A Canadian expat's experiences and observations living in the Windy City!
Nestled in our seats we were greeted by a stage with wooden planks, ropes, a nautical, massive map of Lake Michigan in the background, and prominently taking its place (center stage) was a Christmas tree (perfectly situated for a play about Christmas trees, I’d say)! The set design looked like the inner workings of an old sailing vessel; simple, yet very effective.
Our story begins in the early 1900s on Christmas Eve, where Peter Stossel, Captain of the schooner ship, the, “Molly Doone” sits with his wife Alma, son Karl, fellow crew member (and father) Gustav, and friends around a dining table. He reads a letter from his cousin in Chicago, describing how she terribly misses having a Christmas tree, like she had back in Germany. The stage is set (literally and figuratively), as Peter decides to take his ship and crew through the stormy waters of Lake Michigan the following Christmas season. They will travel to Michigan’s Upper Peninsula to cut down hundreds of fir trees and sail to Chicago. Providing the spirit of Christmas to German immigrants in Chicago is what this perilous journey is all about; the Christmas tree is certainly one of the most loved and cherished of all Christmas traditions.
How will the crew be greeted in Chicago? Will anyone, save Peter’s sister, be waiting at the pier? Ah, the scene brings us to the docks of Chicago, where people have turned out in droves to acquire a magnificent tannenbaum (German for, “fir tree”). After such an overwhelming (and unexpected) greeting, the stage is transformed into a, “dancing on the docks” performance:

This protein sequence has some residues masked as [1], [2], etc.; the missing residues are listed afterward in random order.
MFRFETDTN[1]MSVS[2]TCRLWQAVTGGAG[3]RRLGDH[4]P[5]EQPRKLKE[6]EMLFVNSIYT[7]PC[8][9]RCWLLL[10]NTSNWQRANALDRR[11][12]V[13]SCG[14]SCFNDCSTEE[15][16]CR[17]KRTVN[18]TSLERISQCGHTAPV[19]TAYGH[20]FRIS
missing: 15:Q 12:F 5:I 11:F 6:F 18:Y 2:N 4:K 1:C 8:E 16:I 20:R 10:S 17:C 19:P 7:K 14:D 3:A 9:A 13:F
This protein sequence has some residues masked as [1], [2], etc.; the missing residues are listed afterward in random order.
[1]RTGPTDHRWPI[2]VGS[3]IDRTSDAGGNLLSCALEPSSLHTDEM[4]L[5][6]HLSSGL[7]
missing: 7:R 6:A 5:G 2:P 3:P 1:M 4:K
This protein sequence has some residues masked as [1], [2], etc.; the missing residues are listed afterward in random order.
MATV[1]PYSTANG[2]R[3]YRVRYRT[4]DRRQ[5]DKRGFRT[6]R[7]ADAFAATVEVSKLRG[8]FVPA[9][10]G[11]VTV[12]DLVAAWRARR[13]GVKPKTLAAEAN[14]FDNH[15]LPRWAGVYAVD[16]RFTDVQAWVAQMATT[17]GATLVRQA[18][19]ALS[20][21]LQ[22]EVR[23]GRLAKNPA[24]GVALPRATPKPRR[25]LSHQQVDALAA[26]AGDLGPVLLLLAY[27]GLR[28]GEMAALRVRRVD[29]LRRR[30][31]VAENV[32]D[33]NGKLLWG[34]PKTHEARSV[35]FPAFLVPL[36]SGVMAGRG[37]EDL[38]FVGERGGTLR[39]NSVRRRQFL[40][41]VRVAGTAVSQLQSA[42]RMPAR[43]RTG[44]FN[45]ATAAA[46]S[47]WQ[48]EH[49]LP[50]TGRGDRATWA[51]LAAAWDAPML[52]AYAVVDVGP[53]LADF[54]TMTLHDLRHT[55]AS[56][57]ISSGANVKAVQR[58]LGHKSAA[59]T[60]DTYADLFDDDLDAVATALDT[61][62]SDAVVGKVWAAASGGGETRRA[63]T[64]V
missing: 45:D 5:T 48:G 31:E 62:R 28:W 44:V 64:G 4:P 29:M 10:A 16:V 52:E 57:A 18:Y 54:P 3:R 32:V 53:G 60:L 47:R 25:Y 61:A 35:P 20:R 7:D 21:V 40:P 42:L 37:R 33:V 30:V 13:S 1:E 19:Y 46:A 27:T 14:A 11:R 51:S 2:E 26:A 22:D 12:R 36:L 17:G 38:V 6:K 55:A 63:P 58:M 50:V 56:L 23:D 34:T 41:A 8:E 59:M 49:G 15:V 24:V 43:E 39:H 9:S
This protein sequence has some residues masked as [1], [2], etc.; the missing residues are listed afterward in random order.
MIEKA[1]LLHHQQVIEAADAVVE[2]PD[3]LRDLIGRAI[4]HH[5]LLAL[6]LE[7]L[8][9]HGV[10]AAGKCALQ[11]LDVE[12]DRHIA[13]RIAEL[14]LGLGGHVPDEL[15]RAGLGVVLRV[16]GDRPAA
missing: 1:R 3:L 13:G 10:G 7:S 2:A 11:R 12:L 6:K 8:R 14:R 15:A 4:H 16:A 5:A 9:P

With sensational singing and dancing, I found myself clapping to the beat with my hands and my feet! What fun!
Much to the chagrin of Alma, and based on the stunning success of the Christmas voyage, Peter announces he and his crew will repeat this spirited excursion again next year; and again, and again for the next six years.
With Gustav nursing an arm injury, it is son Karl who declares his readiness to join his father and crew on their annual Christmas tree travels. Woe betide those that do not heed the watery warnings of Great Lake Michigan and its mighty wrath. The Molly Doone is caught up in a tumultuous storm:
Captain Peter does not survive. News of the tragedy hits Alma very deeply. Karl is subsequently rescued, along with other members of the crew.
Fast-forward to the following Christmas season. Young Karl announces he will take the crew back to Michigan’s Upper Peninsula yet again to carry on the Christmas tree tradition his father so lovingly cherished. Despite its enormous risk, the deep and meaningful symbol of Christmas for so many people must be fulfilled. It’s significance and importance supersedes the danger factor for Karl and the other crew members.
The production concludes with an uplifting and inspiring song and dance number by the entire cast, which exemplifies the importance and symbolism of the Christmas tree to early German immigrants in Chicago: bridging some, ‘homeland’ customs with a new atmosphere of the holiday season.
The production was influenced by a true story based on Captain Herman Schuenemann and his crew aboard the ship, “Rouse Simmons”. During the winter of 1912, this brave group sailed from Michigan’s Upper Peninsula through the treacherous waters of Lake Michigan; the cargo was thousands of Christmas trees. German immigrants in Chicago would anxiously await the arrival of what became affectionately known as, “The Christmas Ship”. Providing Christmas trees to these folks allowed for a little bit of tradition they so terribly missed from their German homeland. Sadly, the ship went down in a violent storm. A few weeks ago, I posted the photo (below) in a preamble about today’s post; nonetheless, I thought I would post it again:
I now know why, “The Christmas Schooner” is such a popular and traditional holiday endeavor. With its cast of incredible singing voices, to the poignant and deep-souled performances, this production clearly captures the wondrous energy of the Christmas tree custom in so many homes and locations around the globe. Well done, cast and crew!
The Christmas Ship.
What then can we give Him?
Thank you for a wonderful year! We've enjoyed sailing with you.
Bonneville School of Sailing